You can listen to this latest episode either using the in-page player, by downloading the mp3 or by subscribing to their feed.

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Gonzalo Ayuso:
Handling dates with PHP
October 02, 2012 @ 08:41:09

In this new post to his site Gonzalo Ayuso introduces you to one of the more powerful parts of the PHP language - the DateTime object.

I've seen a lot of newbies (and not newbies) having problems handling dates in PHP (and even with SQL and another languages). When I see someone having problems with dates, I always ask the same question. I type in a text editor "27/11/2012″ and I ask him: What is it? If your answer is "This is a date" you should continue reading the post.

He talks about how the DateTime functionality replaces (much more effectively) some of the older date handling methods in PHP. He includes a few examples comparing it to date and showing how it can be used to compare dates. He includes a "Dummy" class he mocked up to show how you could work with DateTime to get/set formatted dates, set the format to use and get the current format. As always, he also provides tests for the code as well.

This is just the tip of the iceberg as to what DateTime can do, so I'd suggest checking out the manual page for it to see the full list of features.

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PHPMaster.com:
Working with Dates and Times in PHP and MySQL
March 01, 2012 @ 08:51:47

On PHPMaster.com today there's a new tutorial by Sean Hudgston about working with dates and times via the PHP date functions and how they cooperate with dates/times from a MySQL database.

When working in any programming language, dealing with dates and time is often a trivial and simple task. That is, until time zones have to be supported. Fortunately, PHP has one of the most potent set of date/time tools that help you deal with all sorts of time-related issues: Unix timestamps, formatting dates for human consumption, displaying times with time zones, the difference between now and the second Tuesday of next month, etc. In this article I'll introduce you to the basics of PHP's time functions (time(), mktime(), and date()) and their object-oriented counterparts, and then take a look at MySQL dates and show you how to make them play nicely with PHP.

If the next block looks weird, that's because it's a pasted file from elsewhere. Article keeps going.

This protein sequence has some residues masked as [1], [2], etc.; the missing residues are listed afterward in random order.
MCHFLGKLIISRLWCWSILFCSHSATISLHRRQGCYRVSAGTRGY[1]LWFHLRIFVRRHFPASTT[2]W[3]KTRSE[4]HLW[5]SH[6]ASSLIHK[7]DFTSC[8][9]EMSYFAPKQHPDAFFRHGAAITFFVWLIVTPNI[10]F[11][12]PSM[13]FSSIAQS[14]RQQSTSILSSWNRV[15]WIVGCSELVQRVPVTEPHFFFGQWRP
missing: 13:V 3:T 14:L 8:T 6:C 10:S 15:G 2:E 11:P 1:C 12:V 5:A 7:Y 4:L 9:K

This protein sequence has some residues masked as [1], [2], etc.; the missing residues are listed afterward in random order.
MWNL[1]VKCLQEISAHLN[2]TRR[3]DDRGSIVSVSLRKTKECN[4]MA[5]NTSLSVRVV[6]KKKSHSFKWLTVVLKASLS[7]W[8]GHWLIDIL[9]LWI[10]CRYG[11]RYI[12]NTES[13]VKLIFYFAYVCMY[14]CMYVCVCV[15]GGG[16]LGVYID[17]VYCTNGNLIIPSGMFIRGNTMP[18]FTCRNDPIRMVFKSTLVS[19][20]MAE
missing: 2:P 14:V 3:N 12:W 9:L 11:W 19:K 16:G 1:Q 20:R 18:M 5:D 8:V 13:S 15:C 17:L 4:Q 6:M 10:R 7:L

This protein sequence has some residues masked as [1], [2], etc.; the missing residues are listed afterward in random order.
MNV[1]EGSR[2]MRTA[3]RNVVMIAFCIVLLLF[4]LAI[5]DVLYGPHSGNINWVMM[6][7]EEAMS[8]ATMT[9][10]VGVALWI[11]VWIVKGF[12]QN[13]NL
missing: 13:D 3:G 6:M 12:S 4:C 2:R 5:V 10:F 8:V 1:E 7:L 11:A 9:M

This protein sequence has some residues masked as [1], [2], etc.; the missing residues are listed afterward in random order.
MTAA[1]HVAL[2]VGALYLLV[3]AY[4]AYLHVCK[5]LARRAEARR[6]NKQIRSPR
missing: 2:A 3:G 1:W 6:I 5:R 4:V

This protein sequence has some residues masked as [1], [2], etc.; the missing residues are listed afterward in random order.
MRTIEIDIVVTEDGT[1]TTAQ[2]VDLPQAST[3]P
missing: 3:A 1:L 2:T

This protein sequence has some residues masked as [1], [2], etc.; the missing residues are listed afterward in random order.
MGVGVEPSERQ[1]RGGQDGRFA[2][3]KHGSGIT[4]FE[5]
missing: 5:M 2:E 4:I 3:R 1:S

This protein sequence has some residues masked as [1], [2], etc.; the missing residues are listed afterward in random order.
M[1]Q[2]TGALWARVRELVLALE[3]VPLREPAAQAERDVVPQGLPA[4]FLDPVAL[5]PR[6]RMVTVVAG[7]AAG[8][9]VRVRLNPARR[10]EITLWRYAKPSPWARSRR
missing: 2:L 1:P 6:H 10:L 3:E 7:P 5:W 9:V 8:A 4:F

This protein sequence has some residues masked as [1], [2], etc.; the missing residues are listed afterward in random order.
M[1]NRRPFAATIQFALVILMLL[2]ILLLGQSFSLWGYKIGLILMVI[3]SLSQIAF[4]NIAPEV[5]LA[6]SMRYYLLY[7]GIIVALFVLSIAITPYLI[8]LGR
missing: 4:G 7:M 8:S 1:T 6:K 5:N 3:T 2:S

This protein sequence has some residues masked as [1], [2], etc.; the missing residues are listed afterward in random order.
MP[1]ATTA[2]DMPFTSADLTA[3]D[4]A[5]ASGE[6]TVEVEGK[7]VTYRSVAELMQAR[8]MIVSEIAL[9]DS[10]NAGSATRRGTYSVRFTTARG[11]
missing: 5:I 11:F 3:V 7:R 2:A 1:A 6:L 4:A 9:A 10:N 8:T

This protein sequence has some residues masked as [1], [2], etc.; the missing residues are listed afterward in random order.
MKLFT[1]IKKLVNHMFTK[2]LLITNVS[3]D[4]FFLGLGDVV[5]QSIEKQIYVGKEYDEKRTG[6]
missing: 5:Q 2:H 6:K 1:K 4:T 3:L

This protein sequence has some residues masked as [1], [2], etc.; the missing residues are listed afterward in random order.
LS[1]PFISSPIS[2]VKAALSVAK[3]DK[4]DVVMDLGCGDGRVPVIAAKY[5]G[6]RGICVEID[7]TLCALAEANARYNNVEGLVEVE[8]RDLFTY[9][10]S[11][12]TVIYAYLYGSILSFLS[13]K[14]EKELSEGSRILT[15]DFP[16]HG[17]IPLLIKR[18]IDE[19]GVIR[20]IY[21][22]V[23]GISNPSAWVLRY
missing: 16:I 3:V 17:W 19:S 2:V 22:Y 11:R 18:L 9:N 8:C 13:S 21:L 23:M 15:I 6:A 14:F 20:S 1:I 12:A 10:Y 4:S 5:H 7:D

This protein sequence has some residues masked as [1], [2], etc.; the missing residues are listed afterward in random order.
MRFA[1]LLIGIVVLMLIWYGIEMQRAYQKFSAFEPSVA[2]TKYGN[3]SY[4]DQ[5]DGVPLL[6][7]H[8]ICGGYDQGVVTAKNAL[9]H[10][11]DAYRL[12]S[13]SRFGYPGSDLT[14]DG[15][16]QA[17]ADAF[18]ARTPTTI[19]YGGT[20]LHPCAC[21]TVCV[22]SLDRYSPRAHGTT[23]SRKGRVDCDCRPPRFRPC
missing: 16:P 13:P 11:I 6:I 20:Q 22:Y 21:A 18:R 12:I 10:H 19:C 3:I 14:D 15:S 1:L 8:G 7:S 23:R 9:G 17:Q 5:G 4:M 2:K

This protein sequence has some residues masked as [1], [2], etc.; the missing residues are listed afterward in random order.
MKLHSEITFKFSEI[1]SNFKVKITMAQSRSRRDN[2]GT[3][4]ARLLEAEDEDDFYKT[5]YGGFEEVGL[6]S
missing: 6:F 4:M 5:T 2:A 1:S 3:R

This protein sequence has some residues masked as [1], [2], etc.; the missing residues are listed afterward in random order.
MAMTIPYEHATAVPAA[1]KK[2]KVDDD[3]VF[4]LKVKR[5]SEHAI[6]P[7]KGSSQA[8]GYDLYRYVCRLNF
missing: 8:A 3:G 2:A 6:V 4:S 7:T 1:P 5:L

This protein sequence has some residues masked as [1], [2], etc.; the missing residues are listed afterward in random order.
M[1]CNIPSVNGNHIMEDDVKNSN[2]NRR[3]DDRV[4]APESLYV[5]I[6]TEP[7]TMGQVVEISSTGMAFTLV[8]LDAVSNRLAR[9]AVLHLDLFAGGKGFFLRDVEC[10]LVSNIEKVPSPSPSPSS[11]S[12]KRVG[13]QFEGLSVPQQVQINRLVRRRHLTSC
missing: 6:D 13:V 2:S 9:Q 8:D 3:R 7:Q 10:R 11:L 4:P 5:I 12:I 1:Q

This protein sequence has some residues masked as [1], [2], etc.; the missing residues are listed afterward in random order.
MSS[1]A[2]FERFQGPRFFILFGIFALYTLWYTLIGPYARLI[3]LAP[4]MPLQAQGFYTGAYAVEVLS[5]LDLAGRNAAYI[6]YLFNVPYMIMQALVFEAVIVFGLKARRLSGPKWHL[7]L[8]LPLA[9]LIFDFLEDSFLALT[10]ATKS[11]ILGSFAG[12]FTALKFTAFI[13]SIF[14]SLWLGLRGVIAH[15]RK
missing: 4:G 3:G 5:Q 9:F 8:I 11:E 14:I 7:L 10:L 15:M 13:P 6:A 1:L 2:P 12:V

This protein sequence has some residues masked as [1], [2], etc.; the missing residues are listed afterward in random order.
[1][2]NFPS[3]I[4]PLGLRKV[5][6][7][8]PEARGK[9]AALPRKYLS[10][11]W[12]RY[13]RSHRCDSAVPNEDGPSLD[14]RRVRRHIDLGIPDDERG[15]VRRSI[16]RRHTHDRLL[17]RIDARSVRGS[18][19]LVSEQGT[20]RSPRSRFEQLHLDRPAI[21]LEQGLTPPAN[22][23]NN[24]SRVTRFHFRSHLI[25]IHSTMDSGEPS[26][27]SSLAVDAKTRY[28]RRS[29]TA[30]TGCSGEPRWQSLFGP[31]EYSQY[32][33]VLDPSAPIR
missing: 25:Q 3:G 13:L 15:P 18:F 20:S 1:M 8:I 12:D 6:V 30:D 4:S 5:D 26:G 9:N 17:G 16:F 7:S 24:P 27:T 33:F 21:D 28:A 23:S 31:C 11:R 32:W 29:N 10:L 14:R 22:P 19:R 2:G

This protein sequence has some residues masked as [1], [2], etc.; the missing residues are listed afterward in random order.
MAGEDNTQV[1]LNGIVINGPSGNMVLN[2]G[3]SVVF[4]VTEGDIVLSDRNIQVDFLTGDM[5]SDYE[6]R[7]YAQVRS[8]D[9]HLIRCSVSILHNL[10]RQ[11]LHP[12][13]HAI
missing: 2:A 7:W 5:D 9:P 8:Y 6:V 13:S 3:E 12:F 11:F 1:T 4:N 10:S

His examples include how to get the current Unix time, formatting dates/times, making timestamps and working with the more powerful DateTime objects. On the MySQL front, he shows the result of a normal date select, one using the "unix_timestamp" function and how to shift the result based on the user's timezone.

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Brian Moon's Blog:
Errors when adding/subtracing dates using seconds
January 17, 2012 @ 11:19:22

Brian Moon has a reminder about date handling in PHP - days are not always 86400 seconds long, sometimes there's "leap seconds" included too. Thankfully, there's easy ways around it:

The problem with this is that it assume that there are only 86400 seconds in every day. There are in fact not. On days when the clocks change for daylight savings time, there are either 1 hour more than that or 1 hour less than that. In addition, there are also leap seconds put into our time system to keep us in line with the sun. There is one this year, 2012, on June 30th in fact. Since they don't happen with the regularity that daylight savings time does, it may be easy to forget those. Luckily, for this problem, the solution is the same.

His first solution involves letting strtotime do the work for him, internally calculating the leap seconds or any other issue that might come up. As an alternate solution, he also mentions "doing your math at noon" - this gives you enough leeway to make the offset leap seconds could cause a much smaller risk.

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PHPClasses.org:
Lately in PHP podcast episode 17 - PHP 5.4 & PHP-GTK in the Browser
October 31, 2011 @ 12:50:53

On PHPClasses.org today they've released their latest episode of their "Lately In PHP" podcast - episode #17. In this new episode Manuel and Ernani talk about PHP-GTK in a web browser and the proposed PHP 5.4 release date.

PHP 5.4 beta 2 was just released, so the final version of 5.4.0 is coming soon. Many PHP Developers want to know when it will be the final PHP 5.4 release date. Manuel Lemos and Ernani Joppert talk about this and other interesting PHP related topics in episode 17 of the Lately in PHP podcast.

You can listen to this latest episode either through the in-page player, by downloading the full mp3 or by subscribing to their feed to get this and past episodes (including ones about MODX and PHPFog).

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WebInOne.net:
Date validation for CodeIgniter 2
October 07, 2011 @ 11:57:21

On the WebInOne blog there's a post about doing some date validation in CodeIgniter 2 forms using the "set_validation" method.

I wrote a tutorial here about the CI date. At that post I used the HTML <select> for the input of date. Sometime our client can want to use text box for the date input. We need the validation for this date. I have found this code from here. It is for CI 1.7.* and PHP 5.2.*. So I change some code for the CI 2.0.* and PHP 5.3.*.

There's some code snippets included in the post showing how to use it in the form (HTML), setting the validation on the form object (for US and UK validation) and the actual code of the updated custom Validation class.